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O Captain! My Captain!

By Walt Whitman



In the days after Lincoln’s assassination, the nation, already war-torn and weary, grieved for its fallen hero. The poet Walt Whitman (1819–92) had lived in Washington, DC during the Civil War, and was a great admirer of Lincoln. He had been present at Lincoln’s second inauguration just weeks before the assassination, after which he noted that the president “look’d very much worn and tired,” but still showed “all the old goodness, tenderness, sadness, and canny shrewdness, underneath the furrows.” Devastated by Lincoln’s death, Whitman wrote one of his most famous poems—and the only one with rhyming meter. “O Captain! My Captain!” was first published in New York’s Saturday Press in November of 1865.

Why does Whitman address Lincoln as “my Captain”? What is the “ship,” and what “prize” has it won? How does Whitman render the loss of Lincoln as a loss personal to the speaker of the poem? How does he render the loss of Lincoln as a national loss? Can one, at the same time, feel joy for great victory and sadness at great loss? How does the poet navigate this emotional terrain? Does the rhyming meter add to (or detract from) the poem’s meaning and impact?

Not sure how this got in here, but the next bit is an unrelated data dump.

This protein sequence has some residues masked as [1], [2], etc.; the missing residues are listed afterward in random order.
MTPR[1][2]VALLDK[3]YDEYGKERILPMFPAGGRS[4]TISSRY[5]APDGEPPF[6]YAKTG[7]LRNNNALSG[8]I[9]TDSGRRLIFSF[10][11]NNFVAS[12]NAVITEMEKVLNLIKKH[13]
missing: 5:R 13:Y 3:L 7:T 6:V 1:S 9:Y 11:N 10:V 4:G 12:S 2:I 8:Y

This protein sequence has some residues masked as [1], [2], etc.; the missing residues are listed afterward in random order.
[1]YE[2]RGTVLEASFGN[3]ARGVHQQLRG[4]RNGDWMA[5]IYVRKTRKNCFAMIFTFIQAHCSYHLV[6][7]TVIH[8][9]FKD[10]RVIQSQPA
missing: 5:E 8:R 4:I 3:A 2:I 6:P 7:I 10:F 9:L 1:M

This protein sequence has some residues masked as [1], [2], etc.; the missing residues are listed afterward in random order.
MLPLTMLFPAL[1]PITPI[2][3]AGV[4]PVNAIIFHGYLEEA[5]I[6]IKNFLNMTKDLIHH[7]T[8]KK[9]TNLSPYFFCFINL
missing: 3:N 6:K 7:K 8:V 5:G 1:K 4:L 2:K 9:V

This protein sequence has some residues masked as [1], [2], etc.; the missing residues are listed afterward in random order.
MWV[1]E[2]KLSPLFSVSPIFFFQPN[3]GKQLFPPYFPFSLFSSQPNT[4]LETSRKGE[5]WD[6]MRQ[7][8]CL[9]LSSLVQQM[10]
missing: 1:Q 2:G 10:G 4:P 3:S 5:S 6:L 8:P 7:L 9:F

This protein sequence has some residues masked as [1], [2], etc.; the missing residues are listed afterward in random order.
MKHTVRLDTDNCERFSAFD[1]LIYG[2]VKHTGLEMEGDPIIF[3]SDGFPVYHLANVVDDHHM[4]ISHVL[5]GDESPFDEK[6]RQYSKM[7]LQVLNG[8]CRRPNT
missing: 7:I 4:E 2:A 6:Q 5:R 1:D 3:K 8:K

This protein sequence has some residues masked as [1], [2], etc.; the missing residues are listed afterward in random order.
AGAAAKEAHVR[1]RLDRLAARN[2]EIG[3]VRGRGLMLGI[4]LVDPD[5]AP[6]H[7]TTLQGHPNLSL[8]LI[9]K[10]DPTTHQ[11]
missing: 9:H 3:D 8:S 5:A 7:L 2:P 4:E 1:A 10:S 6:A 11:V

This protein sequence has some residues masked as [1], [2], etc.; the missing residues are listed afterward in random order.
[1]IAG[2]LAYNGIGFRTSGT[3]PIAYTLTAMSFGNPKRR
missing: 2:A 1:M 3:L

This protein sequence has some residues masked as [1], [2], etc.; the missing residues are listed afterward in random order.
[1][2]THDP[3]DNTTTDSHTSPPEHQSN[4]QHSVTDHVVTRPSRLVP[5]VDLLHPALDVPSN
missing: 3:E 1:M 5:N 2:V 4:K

O Captain! my Captain! our fearful trip is done,
The ship has weathered every rack, the prize we sought is won,
The port is near, the bells I hear, the people all exulting,
While follow eyes the steady keel, the vessel grim and daring;
But O heart! heart! heart!
O the bleeding drops of red,
Where on the deck my Captain lies,
Fallen cold and dead.

O Captain! my Captain! rise up and hear the bells;
Rise up—for you the flag is flung—for you the bugle trills,
For you bouquets and ribboned wreaths—for you the shores a-crowding,
For you they call, the swaying mass, their eager faces turning;
Here Captain! dear father!
This arm beneath your head!
It is some dream that on the deck,
You’ve fallen cold and dead.

My Captain does not answer, his lips are pale and still;
My father does not feel my arm, he has no pulse nor will;
The ship is anchored safe and sound, its voyage closed and done;
From fearful trip the victor ship comes in with object won;
Exult O shores, and ring O bells!
But I, with mournful tread,
Walk the deck my Captain lies,
Fallen cold and dead.

Return to The Meaning of Abraham Lincoln’s Birthday.

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